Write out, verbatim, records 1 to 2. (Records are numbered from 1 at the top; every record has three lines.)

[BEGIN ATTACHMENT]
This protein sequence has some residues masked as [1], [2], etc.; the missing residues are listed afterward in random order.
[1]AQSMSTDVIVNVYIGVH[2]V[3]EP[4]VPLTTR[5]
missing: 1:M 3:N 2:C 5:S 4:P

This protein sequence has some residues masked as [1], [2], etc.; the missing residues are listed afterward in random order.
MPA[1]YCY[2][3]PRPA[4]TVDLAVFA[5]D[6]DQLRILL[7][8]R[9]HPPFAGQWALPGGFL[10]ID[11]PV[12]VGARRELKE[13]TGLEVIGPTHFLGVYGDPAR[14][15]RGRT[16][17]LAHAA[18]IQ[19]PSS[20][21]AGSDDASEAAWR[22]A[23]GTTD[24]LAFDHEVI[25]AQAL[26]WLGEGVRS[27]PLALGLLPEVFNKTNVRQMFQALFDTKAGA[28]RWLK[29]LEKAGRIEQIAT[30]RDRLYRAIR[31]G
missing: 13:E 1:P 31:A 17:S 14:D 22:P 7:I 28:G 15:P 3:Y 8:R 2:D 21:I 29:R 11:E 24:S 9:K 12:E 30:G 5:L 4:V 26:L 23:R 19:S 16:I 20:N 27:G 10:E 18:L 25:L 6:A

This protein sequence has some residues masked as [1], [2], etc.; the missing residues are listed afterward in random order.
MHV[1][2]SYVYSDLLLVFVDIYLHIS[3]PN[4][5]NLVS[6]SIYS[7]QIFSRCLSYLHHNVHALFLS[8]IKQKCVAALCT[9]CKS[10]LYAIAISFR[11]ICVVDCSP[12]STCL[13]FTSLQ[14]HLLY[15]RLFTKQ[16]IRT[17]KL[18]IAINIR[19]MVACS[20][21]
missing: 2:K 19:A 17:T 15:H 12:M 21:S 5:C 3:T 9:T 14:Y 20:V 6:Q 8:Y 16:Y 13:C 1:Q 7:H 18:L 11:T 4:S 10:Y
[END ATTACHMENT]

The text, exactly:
This protein sequence has some residues masked as [1], [2], etc.; the missing residues are listed afterward in random order.
[1]AQSMSTDVIVNVYIGVH[2]V[3]EP[4]VPLTTR[5]
missing: 1:M 3:N 2:C 5:S 4:P

This protein sequence has some residues masked as [1], [2], etc.; the missing residues are listed afterward in random order.
MPA[1]YCY[2][3]PRPA[4]TVDLAVFA[5]D[6]DQLRILL[7][8]R[9]HPPFAGQWALPGGFL[10]ID[11]PV[12]VGARRELKE[13]TGLEVIGPTHFLGVYGDPAR[14][15]RGRT[16][17]LAHAA[18]IQ[19]PSS[20][21]AGSDDASEAAWR[22]A[23]GTTD[24]LAFDHEVI[25]AQAL[26]WLGEGVRS[27]PLALGLLPEVFNKTNVRQMFQALFDTKAGA[28]RWLK[29]LEKAGRIEQIAT[30]RDRLYRAIR[31]G
missing: 13:E 1:P 31:A 17:S 14:D 22:P 7:I 28:G 15:P 3:Y 8:R 2:D 21:I 29:R 11:E 24:S 9:K 12:E 30:G 5:L 4:V 26:L 23:R 19:S 16:I 20:N 27:G 10:E 18:L 25:L 6:A